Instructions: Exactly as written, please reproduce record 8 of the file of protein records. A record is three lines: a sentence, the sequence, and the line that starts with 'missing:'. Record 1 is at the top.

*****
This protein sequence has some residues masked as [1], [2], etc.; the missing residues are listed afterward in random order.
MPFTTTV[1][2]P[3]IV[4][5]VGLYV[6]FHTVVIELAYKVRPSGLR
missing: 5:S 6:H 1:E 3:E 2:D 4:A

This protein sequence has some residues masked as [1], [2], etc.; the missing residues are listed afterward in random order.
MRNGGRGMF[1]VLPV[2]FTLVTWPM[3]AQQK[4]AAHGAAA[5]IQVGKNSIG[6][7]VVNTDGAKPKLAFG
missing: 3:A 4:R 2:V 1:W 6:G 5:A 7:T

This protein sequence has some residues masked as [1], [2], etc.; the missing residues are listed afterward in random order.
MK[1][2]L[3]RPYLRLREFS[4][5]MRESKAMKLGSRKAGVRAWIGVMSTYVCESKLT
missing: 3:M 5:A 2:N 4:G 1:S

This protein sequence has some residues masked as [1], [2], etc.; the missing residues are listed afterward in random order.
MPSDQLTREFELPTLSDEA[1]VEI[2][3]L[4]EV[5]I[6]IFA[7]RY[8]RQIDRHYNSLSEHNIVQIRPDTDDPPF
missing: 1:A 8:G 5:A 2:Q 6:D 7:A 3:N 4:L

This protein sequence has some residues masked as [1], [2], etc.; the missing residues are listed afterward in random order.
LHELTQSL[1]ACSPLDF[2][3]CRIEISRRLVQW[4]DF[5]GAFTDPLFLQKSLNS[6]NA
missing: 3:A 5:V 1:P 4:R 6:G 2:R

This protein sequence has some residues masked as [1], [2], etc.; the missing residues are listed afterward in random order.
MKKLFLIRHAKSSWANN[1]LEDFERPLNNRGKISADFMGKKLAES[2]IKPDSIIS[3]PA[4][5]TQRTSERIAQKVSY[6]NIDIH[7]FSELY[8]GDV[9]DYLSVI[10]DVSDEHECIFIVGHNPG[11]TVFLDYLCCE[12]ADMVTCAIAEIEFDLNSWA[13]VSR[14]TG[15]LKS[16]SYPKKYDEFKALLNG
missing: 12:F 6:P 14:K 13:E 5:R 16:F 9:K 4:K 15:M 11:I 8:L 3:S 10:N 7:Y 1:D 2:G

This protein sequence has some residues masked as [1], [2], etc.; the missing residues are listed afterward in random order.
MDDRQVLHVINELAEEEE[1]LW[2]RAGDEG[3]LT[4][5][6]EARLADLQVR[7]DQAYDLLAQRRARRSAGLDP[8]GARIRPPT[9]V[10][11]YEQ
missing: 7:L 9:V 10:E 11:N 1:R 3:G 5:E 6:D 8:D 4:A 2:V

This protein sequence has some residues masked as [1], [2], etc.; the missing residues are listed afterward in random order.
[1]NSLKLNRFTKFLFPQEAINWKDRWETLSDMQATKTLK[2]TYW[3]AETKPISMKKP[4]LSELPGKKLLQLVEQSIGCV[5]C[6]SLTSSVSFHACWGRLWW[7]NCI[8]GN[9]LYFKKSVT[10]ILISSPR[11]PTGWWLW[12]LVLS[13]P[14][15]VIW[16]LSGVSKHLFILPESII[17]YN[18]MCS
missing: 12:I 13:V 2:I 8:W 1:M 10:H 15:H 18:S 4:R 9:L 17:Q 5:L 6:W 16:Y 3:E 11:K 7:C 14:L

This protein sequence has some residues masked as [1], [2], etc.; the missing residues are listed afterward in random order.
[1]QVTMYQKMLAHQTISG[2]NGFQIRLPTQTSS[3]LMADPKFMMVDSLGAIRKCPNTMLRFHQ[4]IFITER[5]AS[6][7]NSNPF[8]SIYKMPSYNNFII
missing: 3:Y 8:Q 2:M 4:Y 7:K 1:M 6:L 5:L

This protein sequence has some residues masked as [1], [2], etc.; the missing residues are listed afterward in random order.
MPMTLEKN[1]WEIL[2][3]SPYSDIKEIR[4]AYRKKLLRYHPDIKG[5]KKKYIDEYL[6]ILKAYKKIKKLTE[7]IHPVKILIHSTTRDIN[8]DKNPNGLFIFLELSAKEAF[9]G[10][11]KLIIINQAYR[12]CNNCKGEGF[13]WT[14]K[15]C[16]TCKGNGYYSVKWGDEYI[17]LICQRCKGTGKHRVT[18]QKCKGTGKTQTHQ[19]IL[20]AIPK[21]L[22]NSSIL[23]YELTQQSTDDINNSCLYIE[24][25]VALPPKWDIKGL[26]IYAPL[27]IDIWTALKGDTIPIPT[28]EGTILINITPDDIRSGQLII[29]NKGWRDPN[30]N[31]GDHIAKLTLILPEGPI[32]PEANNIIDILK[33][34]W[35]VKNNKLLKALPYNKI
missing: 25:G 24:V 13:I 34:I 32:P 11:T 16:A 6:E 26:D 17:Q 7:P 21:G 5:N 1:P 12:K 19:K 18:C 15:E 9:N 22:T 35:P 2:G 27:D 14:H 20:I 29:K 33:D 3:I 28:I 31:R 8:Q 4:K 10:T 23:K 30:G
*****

This protein sequence has some residues masked as [1], [2], etc.; the missing residues are listed afterward in random order.
[1]NSLKLNRFTKFLFPQEAINWKDRWETLSDMQATKTLK[2]TYW[3]AETKPISMKKP[4]LSELPGKKLLQLVEQSIGCV[5]C[6]SLTSSVSFHACWGRLWW[7]NCI[8]GN[9]LYFKKSVT[10]ILISSPR[11]PTGWWLW[12]LVLS[13]P[14][15]VIW[16]LSGVSKHLFILPESII[17]YN[18]MCS
missing: 12:I 13:V 2:I 8:W 1:M 10:H 15:H 18:S 4:R 9:L 17:Q 5:L 6:W 16:Y 3:E 11:K 7:C 14:L